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BrailleBlazer is

See more detailed information about BrailleBlazer below.

BrailleBlazer - Volume 1
Beginning Braille Reader Activity Book

Prior to beginning this book, it is important that students have been exposed to tracking and tactile recognition skills and can identify the braille alphabet letters.

An important part of this book is a "Lesson" just for teachers who are beginning to teach braille or those that have not taught it in a while. It will help you to refresh your "braille brain."


For students, BrailleBlazer:

  • is meant to be used by anyone, at any age, who is beginning to read braille.

  • was designed to be very flexible to meet the needs of many different students, with varying abilities, including those who may be having some difficulty learning to read braille.

  • will help to develop tactile skills.

  • contains different activities to help develop various skills needed by a new tactile reader, starting with tracking and tactile discrimination.

  • helps students become familiar with basic words and become confident readers. 

  • teaches beginning braille reading vocabulary. Introduces Alphabetic Wordsigns and Strong Contractions, which are specific to braille reading.

  • uses elements of basic reading skills (Dolch sight words and Fry word families). The words were selected from a list of first-grade level words.

  • introduces “Sneaky Contractions.” These are braille contractions that are common to a beginning braille reader's vocabulary (ex., name, braille, mother, father, etc.). These are words that cannot be sounded out, but simply need to be recognized.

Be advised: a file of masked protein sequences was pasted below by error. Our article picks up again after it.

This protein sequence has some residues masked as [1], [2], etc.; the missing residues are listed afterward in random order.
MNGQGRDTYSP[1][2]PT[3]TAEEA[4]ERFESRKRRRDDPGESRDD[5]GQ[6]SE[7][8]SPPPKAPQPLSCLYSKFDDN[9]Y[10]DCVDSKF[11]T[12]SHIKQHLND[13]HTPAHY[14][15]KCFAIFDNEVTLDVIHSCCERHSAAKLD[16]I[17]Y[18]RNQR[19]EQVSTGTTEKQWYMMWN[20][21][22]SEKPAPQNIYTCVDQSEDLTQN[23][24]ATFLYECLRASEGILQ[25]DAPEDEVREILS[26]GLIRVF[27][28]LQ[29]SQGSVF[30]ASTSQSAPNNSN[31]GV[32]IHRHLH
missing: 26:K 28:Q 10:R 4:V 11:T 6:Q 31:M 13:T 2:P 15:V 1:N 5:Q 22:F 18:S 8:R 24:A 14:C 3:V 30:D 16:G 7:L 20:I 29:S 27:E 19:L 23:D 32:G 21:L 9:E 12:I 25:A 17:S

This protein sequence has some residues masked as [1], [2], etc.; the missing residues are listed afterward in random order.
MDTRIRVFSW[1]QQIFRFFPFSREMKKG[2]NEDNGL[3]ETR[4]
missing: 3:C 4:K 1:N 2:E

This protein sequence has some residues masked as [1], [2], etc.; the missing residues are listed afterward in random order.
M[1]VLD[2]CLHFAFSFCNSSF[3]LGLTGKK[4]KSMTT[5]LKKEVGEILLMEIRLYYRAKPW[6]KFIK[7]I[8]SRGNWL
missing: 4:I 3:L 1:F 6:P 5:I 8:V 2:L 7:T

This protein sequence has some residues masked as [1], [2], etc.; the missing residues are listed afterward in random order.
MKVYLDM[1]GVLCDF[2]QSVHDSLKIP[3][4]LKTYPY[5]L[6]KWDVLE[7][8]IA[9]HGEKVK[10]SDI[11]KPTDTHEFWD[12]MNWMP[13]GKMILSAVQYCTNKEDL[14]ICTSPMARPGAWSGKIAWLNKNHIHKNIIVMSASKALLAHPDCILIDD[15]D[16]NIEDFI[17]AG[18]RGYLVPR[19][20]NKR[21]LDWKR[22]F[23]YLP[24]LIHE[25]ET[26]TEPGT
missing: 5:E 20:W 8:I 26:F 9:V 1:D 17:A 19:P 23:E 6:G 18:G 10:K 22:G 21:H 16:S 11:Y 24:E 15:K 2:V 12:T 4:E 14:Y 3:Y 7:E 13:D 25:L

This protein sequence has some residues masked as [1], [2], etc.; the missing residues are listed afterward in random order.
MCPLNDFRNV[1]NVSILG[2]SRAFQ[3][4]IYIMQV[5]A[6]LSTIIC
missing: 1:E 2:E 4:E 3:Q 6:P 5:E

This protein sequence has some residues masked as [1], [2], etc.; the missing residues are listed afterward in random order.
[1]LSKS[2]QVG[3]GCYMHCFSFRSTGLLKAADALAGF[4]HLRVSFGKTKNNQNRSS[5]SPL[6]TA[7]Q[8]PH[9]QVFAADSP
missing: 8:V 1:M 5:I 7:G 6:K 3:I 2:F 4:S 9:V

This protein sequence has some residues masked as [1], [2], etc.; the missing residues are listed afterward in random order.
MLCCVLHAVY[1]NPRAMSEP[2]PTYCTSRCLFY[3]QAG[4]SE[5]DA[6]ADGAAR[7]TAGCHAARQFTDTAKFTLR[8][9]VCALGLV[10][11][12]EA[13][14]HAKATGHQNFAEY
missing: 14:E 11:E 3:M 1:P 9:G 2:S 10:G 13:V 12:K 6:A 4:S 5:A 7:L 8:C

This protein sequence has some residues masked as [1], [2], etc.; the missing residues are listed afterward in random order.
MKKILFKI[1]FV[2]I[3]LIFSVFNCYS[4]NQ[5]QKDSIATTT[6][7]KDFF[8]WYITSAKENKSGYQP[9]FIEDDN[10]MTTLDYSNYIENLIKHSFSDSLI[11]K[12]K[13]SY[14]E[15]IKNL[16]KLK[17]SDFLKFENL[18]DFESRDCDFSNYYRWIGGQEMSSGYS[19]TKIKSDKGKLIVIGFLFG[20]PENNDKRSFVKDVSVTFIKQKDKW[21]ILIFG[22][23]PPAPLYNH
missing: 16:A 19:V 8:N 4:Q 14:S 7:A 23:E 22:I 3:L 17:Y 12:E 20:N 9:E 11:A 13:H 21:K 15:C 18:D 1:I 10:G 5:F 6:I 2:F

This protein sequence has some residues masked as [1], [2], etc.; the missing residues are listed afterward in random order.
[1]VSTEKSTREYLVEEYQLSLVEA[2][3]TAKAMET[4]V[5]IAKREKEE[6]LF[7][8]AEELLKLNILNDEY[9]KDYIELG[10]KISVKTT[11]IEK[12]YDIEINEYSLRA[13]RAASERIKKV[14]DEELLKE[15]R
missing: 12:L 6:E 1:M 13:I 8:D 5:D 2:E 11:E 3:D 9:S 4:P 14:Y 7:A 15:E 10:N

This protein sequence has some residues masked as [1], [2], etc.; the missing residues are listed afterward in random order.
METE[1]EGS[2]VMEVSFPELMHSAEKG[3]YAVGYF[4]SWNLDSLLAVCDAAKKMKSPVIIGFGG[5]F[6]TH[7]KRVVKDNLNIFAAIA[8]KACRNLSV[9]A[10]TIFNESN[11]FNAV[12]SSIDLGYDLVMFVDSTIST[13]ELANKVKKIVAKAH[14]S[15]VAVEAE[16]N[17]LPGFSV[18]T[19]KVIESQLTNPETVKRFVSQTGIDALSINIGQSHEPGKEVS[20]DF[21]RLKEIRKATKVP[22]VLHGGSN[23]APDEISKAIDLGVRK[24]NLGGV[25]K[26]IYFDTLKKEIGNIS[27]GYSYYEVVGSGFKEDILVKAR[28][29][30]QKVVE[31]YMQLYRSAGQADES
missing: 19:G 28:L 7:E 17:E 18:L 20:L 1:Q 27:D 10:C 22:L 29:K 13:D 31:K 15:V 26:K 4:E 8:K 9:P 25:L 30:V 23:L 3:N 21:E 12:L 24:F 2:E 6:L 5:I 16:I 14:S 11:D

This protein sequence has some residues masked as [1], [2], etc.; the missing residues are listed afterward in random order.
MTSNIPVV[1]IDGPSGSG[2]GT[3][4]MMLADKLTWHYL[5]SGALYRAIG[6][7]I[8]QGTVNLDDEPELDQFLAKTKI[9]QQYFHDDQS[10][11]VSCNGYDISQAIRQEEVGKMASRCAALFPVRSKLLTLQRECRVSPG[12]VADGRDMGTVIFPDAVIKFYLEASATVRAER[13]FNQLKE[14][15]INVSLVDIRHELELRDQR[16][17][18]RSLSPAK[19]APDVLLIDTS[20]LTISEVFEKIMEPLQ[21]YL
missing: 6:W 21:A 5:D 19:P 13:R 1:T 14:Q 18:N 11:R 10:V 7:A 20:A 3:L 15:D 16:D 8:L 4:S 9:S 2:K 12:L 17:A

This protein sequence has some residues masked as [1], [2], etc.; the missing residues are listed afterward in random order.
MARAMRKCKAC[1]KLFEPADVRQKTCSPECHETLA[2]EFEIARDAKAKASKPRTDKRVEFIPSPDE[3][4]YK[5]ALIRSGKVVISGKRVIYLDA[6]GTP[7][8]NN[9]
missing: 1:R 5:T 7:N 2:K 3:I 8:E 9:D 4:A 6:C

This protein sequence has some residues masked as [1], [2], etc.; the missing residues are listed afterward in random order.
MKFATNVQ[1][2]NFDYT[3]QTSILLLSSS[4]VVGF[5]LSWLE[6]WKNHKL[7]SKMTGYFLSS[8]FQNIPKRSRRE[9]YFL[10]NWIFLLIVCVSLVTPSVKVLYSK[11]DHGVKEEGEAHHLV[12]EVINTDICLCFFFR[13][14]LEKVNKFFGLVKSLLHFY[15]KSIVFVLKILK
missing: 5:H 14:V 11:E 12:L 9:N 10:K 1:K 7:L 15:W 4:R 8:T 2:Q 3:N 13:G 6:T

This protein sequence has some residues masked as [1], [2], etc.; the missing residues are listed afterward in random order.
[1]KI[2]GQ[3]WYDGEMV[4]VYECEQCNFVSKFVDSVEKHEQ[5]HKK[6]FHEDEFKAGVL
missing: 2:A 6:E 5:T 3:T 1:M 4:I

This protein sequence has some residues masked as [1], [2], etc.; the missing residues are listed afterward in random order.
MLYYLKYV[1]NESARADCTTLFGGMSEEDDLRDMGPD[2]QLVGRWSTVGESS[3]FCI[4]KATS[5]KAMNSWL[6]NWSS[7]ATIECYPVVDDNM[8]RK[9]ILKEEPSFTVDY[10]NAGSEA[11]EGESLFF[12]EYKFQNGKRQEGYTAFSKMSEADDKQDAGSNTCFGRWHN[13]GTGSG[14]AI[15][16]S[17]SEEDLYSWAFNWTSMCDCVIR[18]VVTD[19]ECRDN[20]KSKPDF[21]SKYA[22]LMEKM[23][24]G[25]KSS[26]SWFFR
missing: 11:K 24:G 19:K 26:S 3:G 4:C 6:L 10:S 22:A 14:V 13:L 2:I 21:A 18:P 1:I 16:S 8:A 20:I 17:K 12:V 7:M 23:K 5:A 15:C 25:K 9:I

• uses much repetition of the introduced words so that students who are learning to read braille can get continued exposure to basic reading vocabulary.

  • includes numerous types of reading exercises, such as: Tracking, New Words, Review Words, sentence Reading, Sentence Jumbles, Paragraph reading, and Reading Comprehension, to make lessons more motivating and fun.

  • includes 284 consumable braille worksheets help to develop tactile skills which are important for congenitally blind students, as well as dual media learners (former print readers), of any age.   

    • 284 braille worksheets are single-sided, double-spaced

    • worksheets are 3-hole punched and can be sent home for extra practice

  • is an excellent beginning reading workbook that will help students learn to read braille. It will be beneficial no matter what program they may be using in the future. 


Structure of lessons:

  • Begins with information for teachers who are new to teaching braille and a refresher for those who haven't taught it in a while.

  • No word is ever used until it has been introduced.

  • Every word is introduced as a “New Word.” (Note: these can be used to help parents get involved in learning braille.)

  • Tracking of the “New Word” precedes every “Reading” activity.

  • Introduced words are scattered throughout sentences in the book, to give the student continued practice on learned words. 

  • Punctuation is not used, to allow for consistency in word recognition.

  • Capital letter signs are only used with proper nouns (names).

  • Reading “Paragraphs” allows you to find out if students understand what they are reading, rather than just calling out words.

  • There are many review sections throughout the book, so that the student will get repeated practice in reading words that were previously presented.

  • There are numerous suggestions on how to use this book for writing practice, as well as reading.

  • At the end of the book is a Reading/Writing Review section, so that you can see which words students have mastered.

  • as with UEB Practice Sentences, this book can be used to create a serviceable IEP for new readers.


A Contraction and Word Progress Chart helps you keep track of words that the student is familiar with or needs continued practice on.


A chart of all braille contractions is included, as well.

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